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11-March-2024-Daily-Current-Affairs

March 11 @ 7:00 am - 11:30 pm

JUNGLE SAFARI STARTS IN NEW ZONE NEAR CORBETT TIGER RESERVE

TOPIC: (GS3) ENVIRONMENT – SOURCE: TIMES OF INDIA

The recent approval of the Tiger Safari at Pakhrau in the buffer area of Corbett Tiger Reserve by the Supreme Court has ignited discussions on the concept and consequences of tiger safaris in wildlife conservation.

Meaning and Legal Context of Tiger Safaris:

  • Tiger safaris, not explicitly defined in the Wildlife (Protection) Act, 1972, are envisioned in guidelines by the National Tiger Conservation Authority (NTCA).
  • These guidelines permit safari parks in buffer areas of tiger reserves to alleviate tourism stress on wildlife.

Evolution of Tiger Safari Guidelines:

  • Initially proposed for injured, conflicted, or orphaned tigers, excluding those from zoos.
  • Amendments later allowed zoo animals, raising concerns about disease transmission and wildlife welfare.

Rationale for Tiger Safaris:

  • Proponents argue safari parks ease tourism pressure on reserves, offer natural habitats for distressed animals, and boost local livelihoods through tourism revenue.

Critique and Counterarguments:

  • Critics highlight adverse effects on wildlife habitats, increased tourism congestion, and departure from traditional conservation practices.
  • Captive animals in natural environments may disrupt habitats and compromise species’ welfare.

Ground Reality and Local Context:

  • Pakhrau Safari Park in Corbett Tiger Reserve raises concerns about habitat disturbance and conflicts with local wildlife.
  • Economic benefits for local communities are emphasized, but past experiences advise thorough assessment.

Challenges and Lessons Learned:

  • Previous initiatives, like in Ranthambhore, faced logistical challenges and failed objectives.
  • Lessons underscore the need for careful planning and site-specific solutions in wildlife conservation.

Future Prospects and Policy Recommendations:

  • Supreme Court’s directive to form guidelines for tiger safaris is an opportunity for comprehensive and context-sensitive policies.
  • Local authorities must prioritize wildlife conservation over commercial interests and adopt sustainable tourism practices.

Conclusion:

The debate on tiger safaris mirrors the intricate interplay between conservation goals, economic interests, and stakeholder perspectives in wildlife management.

As India strives to balance biodiversity conservation with tourism promotion, a cautious and scientifically informed approach is crucial for the long-term sustainability of tiger reserves and the protection of endangered species.

About Jim Corbett National Park:

  • Located in Nainital district, Uttarakhand.
  • Established in 1936 as Hailey National Park for Bengal tiger protection.
  • Part of Corbett Tiger Reserve under Project Tiger launched in 1973.
  • Named after Jim Corbett, key figure in its establishment.
  • Core area forms Corbett National Park, buffer contains reserve forests and Sonanadi Wildlife Sanctuary.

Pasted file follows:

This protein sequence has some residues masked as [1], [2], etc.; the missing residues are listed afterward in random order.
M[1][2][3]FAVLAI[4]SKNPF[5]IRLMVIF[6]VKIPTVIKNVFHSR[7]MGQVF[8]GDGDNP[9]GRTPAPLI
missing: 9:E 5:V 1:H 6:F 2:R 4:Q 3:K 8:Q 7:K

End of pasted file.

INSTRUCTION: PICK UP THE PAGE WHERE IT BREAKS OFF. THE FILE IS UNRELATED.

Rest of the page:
• Area is mountainous, falling in Shivalik and Outer Himalaya geological provinces.
  • Home to 230 tigers with the world’s highest tiger density at 14 tigers per hundred square kilometers.

National Tiger Conservation Authority’s (NTCA):

  • Statutory body under the Ministry of Environment, Forests, and Climate Change.
  • Established in 2005 following Tiger Task Force recommendations.
  • Constituted under Wildlife (Protection) Act, 1972, for strengthening tiger conservation.

IN GUJARAT, HARNESSING THE VALUE OF DUNG TO BOOST FARMERS’ INCOME

TOPIC: (GS3) ENVIRONMENT – SOURCE: INDIAN EXPRESS

The BioCNG outlet on the Deesa-Tharad highway in Gujarat’s Banaskantha district stands as India’s first and sole gas-filling station, revolutionizing fuel sources by utilizing dung from cattle and buffaloes. This pioneering initiative marks a significant stride towards sustainable energy production.

Operational Details and Output:

  • Operated by the Banaskantha District Co-operative Milk Producers’ Union.
  • Located in Dama village, it caters to 90-100 vehicles daily, selling around 550-600 kg of gas from 40 tonnes of processed dung.
  • Demonstrates the potential for innovative energy solutions using organic waste.

Understanding the Significance of Dung:

  • Dung is explored for its potential as a source of biogas.
  • Fresh dung contains methane produced during fermentation in the rumen.
  • Local farmers play a crucial role in collecting and delivering dung to biogas plants.

Biogas Production Process:

  • Anaerobic digestion involves stages like hydrolysis, acidogenesis, acetogenesis, and methanogenesis.
  • Complex organic matter in dung breaks down to produce biogas.
  • Purification removes impurities, resulting in compressed biogas (CBG) suitable for use as fuel.

Additional Benefits and Revenue Streams:

  • Residue from anaerobic digestion becomes a source of bio-fertilizer.
  • Decomposed and processed to create phosphate-rich organic manure (PROM).
  • Bio-fertilizer sales often surpass revenue from BioCNG sales.

Scalability and Replicability:

  • The BioCNG model is scalable and replicable.
  • Potential adoption by other district-level milk unions across India.
  • Offers income sources for farmers and promotes sustainable energy production.

Alternative Decentralized Model:

  • Decentralized biogas plants offer an alternative for dairy farmers.
  • Flexi Biogas plants in villages like Mujkuva enable household biogas production and income from slurry sales.

What is BioCNG?

  • Also known as biomethane, it is a renewable and clean-burning transportation fuel.
  • Produced by upgrading biogas to natural gas quality.
  • Made from organic waste materials: agricultural waste, food waste, and sewage sludge.

Benefits of BioCNG:

  • High Calorific Value: Produces more energy per unit volume, making it efficient and economical.
  • Clean Fuel: Controls air pollution, emitting fewer harmful pollutants than gasoline or diesel.
  • No Residue or Smoke: Leaves no ash, tar, or carbon deposits, ensuring engine safety and performance.
  • Economical: Locally produced, saving transportation and storage costs, creating jobs, and reducing the energy import bill.
  • Bio-Fertilizers: Generates organic fertilizers enhancing soil quality and crop yield, addressing agricultural sustainability.

‘DIFFERENCES’ WITH CEC MAY HAVE LED TO GOEL QUITTING

TOPIC: (GS3) POLITY AND GOVERNANCE – SOURCE: THE HINDU

The sudden resignation of Election Commissioner Arun Goel, attributed to reported differences with Chief Election Commissioner Rajiv Kumar during their visit to West Bengal, has raised concerns and questions among opposition parties. This development occurred a week before the announcement of the Lok Sabha elections, surprising many.

Additional Information:

  • Goel’s unexpected resignation came a week before the Lok Sabha election announcement.
  • Alleged differences between Goel and CEC Rajiv Kumar surfaced during their West Bengal visit.